4,4'-Diaminodiphenylniethan showed a carcinogenic effect in several animal experiments. The concentrations of 150 and 300 ppm in drinking water led to increased thyroid tumors and neoplastic nodules in the liver in F344 rats. At the B6C3F1-Mouse, thyroid tumors as well as increased numbers of liver tumors were found under such conditions. Lymphoma. Phaeochromocytomas and lung adenomas, although both concentrations were clearly toxic. Oral administration of 30 mg / animal every 3rd day for 30 days with 9 months of follow-up led to increased mammary gland tumors in female Sprague-Dawley rats. After subcutaneous injection, 4,4'-diaminodiphenylmethane was slightly carcinogenic in the Wistar rat. while under similar conditions it did not show such an effect in the Sprague-Dawley rat, which is usually more sensitive to aromatic amines, despite twice the total dose. The administration of 70 mg 4,4'-diaminodiphenylmethane to 9 female beagle dogs three times a week for 4 - 7 years led to a deterioration of the general condition and to liver damage. but not to tumors [10].

The results of initiation / doctoral studies are inconsistent: After initiation with N-bis (2-hydroxypropyl) nitrosamine, 4,4'-diaminodiphenylmethane promoted the development of thyroid tumors, but not of liver and kidney tumors. After initiation with N-ethyl-N-hydroxyethylnitrosamine or N-butyl-N (4-hydroxybutyl) nitrosamine, 4,4'-diaminodiphenylmethane even led to a reduction in the number of liver, kidney and bladder tumors. After pretreatment with N-nitrosomorpholine, there was also no clear promotional effect on the liver [10].

Overall, the carcinogenic effect of 4,4'-diaminodiphenylmethane is relatively weak as far as we know.


A recognized method according to ZH1 / 120 is available for measuring 4,4'-diaminodiphenylmethane in the air in work areas [11].

The determination limit of the method (sampling by adsorption on silica gel impregnated with sulfuric acid, Elutson, diazotization and coupling and subsequent photometric determination) is 0.1 mg / m3at 80l Sample air or 0.025 mg / m3320l Test air (8 hours).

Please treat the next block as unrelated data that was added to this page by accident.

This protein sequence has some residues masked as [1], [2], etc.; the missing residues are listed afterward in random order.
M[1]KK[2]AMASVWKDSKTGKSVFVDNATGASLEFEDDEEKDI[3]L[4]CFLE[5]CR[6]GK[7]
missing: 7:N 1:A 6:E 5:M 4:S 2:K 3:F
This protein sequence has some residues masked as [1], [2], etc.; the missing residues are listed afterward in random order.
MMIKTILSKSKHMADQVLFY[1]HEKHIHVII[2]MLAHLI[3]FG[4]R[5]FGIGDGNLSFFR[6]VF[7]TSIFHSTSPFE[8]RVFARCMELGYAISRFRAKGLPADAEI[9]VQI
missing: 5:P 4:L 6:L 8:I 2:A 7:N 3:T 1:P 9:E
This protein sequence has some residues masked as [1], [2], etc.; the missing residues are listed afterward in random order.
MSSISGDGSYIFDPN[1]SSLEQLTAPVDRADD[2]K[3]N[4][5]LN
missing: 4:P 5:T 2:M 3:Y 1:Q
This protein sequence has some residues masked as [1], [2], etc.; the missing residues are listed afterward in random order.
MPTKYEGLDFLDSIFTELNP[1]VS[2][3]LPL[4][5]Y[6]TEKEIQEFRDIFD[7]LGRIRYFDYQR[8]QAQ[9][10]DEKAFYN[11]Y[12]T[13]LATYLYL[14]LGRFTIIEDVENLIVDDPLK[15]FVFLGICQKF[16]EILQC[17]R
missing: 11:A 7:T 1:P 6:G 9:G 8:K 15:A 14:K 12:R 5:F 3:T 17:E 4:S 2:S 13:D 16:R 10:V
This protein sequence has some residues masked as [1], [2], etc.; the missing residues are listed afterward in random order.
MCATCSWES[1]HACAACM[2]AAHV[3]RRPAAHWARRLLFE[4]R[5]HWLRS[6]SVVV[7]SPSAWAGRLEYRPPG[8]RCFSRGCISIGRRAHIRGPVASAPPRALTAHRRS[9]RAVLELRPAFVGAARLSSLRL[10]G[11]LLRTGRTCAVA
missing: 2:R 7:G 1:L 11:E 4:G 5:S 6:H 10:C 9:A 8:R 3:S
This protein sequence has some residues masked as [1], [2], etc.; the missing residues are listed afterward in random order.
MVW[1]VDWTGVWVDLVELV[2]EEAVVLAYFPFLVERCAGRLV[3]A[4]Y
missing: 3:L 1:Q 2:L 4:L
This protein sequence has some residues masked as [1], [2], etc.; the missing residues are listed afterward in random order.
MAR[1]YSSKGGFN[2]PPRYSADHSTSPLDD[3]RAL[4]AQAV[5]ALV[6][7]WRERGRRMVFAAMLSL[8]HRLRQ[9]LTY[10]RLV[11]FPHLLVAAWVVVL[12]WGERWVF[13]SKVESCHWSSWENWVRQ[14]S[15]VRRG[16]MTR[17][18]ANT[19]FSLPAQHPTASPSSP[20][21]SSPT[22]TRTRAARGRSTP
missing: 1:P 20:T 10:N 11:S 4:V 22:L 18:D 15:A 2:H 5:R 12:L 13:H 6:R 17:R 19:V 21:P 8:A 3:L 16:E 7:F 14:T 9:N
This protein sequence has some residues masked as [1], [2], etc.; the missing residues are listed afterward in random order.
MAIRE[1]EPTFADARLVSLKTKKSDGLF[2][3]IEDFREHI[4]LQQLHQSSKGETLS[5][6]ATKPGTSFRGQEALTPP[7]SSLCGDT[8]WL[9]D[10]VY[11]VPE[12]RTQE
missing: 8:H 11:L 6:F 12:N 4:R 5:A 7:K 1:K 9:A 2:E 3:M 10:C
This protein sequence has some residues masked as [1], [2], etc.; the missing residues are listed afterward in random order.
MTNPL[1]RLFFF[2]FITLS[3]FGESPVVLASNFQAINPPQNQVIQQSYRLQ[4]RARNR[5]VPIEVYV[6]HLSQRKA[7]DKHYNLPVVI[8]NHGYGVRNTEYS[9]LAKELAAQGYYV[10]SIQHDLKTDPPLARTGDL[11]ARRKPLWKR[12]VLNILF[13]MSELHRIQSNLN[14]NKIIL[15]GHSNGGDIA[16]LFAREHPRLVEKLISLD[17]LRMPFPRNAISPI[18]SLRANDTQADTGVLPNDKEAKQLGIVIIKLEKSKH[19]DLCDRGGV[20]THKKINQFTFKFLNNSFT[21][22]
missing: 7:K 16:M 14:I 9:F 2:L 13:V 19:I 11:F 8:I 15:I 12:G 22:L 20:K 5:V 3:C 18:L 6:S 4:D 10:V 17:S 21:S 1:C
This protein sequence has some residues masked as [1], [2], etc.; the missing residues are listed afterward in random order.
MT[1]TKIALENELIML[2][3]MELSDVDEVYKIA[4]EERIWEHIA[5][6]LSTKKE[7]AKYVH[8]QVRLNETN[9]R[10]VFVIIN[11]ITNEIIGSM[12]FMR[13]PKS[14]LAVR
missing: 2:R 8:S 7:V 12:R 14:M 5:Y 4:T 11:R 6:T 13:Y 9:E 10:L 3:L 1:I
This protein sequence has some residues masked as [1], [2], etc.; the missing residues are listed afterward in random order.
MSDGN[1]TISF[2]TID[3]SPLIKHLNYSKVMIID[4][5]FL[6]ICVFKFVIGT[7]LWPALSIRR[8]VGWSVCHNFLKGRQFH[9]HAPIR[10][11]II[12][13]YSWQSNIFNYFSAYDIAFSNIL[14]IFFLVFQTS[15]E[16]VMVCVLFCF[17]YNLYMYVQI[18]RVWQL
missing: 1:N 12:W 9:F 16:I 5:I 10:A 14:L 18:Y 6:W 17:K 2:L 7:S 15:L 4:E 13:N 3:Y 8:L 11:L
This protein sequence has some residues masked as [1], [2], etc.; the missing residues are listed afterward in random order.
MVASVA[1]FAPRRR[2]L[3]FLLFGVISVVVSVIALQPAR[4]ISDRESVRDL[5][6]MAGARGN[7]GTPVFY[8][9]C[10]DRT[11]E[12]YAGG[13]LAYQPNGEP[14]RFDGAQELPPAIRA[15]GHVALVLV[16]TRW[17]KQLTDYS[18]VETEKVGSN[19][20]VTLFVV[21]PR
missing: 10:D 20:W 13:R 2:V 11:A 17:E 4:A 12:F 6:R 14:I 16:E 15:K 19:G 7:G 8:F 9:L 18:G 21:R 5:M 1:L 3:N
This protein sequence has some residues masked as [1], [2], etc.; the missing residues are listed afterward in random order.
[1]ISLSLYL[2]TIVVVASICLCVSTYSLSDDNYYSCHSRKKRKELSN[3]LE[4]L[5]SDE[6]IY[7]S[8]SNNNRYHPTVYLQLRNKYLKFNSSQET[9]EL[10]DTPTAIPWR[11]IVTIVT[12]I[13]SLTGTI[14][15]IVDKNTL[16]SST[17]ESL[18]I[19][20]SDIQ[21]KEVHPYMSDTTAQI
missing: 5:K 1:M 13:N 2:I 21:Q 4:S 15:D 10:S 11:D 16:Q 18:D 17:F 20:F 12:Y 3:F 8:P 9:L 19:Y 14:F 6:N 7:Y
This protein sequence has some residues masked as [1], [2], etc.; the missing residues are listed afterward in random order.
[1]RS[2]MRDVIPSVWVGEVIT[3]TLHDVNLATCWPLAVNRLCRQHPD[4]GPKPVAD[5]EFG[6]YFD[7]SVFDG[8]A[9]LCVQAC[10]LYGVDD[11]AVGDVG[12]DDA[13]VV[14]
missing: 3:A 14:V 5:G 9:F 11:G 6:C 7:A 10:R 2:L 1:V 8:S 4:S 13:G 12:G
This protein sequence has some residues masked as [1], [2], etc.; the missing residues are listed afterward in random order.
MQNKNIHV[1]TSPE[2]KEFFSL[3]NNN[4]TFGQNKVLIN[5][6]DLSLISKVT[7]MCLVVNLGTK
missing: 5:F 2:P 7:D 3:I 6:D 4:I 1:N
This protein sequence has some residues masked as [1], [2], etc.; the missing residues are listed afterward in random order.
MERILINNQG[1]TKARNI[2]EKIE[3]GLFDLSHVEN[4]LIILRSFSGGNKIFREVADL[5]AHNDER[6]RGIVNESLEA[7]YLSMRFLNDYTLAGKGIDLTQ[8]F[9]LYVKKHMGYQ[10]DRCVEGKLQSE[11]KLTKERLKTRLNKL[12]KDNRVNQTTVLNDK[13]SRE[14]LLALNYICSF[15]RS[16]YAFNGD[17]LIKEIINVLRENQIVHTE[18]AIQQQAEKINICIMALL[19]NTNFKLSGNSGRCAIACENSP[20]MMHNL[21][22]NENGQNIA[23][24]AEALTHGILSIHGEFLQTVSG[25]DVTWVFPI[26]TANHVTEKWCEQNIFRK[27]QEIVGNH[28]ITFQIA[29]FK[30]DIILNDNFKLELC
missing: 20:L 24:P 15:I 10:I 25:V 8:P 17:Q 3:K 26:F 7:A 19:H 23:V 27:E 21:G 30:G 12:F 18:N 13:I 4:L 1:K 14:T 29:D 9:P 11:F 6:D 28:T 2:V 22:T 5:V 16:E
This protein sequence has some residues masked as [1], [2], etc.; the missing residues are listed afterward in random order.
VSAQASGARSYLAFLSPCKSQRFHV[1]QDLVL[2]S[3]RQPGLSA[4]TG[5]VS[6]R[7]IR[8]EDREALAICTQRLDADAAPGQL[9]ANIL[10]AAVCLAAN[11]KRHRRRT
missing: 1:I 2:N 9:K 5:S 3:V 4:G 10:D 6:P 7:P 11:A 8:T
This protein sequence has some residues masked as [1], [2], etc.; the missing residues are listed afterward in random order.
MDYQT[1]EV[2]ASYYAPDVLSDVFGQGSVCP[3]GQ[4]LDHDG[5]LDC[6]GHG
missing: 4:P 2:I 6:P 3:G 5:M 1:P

Manufacture and use

4,4'-Diaminodiphenylmethane is produced by reacting aniline with formaldehyde in large-scale plants (amount: approx. 100,000 t / year) and is largely processed further by reacting with phosgene. Smaller quantities are used, among other things, for the production of dyes. Plastics and used as an epoxy hardener in wire enamels.

Results of the workplace measurements

Production of 4,4'-diaminodiphenylmethane

24 shift average values ​​(fixed and personal sampling) are available from the plants producing 4,4'-diaminodiphenylmethane. 19 values ​​are below the limit of quantification (0.025 mg / m3). In 5 cases values ​​from 0.1 to 1 mg / m3 determined.

Use of 4,4'-diaminodiphenylmethane

  • Implementation with phosgene
    With 14 shift mean values ​​(personal sampling) in two plants, no value above the limit of quantification was found.
  • Other processing
    In the area of ​​processing 4,4'-diaminodiphenylmethane in dye production and other processing, 12 shift average values ​​(personal sampling) were measured. The concentrations are below the limit of quantification. When a reaction vessel was filled in batches with powdered 4,4'-diaminodiphenylmethane, a concentration of 2.5 mg / m3established (duration of exposure 2 hours.
  • loading
    In connection with loading work, two short-term values ​​(less than 1 hour) of 0.05 mg / m3 measured.

[1] Bastian, P. G. (1984) Occupational hepatitis caused by methylenedianiline.

Med. J. Aus. 8: 533-535

[2] Belin, L., Wass. U., Audunsson, G., Matthiasson, L. (1983) Amines: possible causative agents in the development of bronchial hyperreactivity; Brit. J. Ind. Med. 40: 251-257

[3] Deutsche Forschungsgemeinschaft (1987) Toxikolog.-Arbeitsmediz. Justification of MAK values

Edited by D. Henschler, VCH Verlagsgesellschaft mbH, D-6940 Weinheim

[4] Environmental Proteetion Agency (USA) (2.2.1985) Risk assessment for 4,4'-methylenedianiline. Office of Toxic Substances

[5] Hofmann, H. Th., Frohberg, H., Meinecke, K. H., Oettel, H., v. Schilling, B., Zeller, H. (1966) Potential health damage from 4,4'-diaminodiphenylmethane, its early detection and prevention.
15. Internat. Congress for occupational diseases. Proc-a III 194: 849 - 851 Vienna

[6] Kopelmann, H., Robertson, M.H., Sanders, P.G., Ash, J. (1966) The Epping-Jaundice. Brit. Med. J. I: 514-516

[7] Korallus, U. (1988) Unpublished observations

[8] Levine, M. J. (1983) Occupational photosensitivity to diaminodiphenylmethane.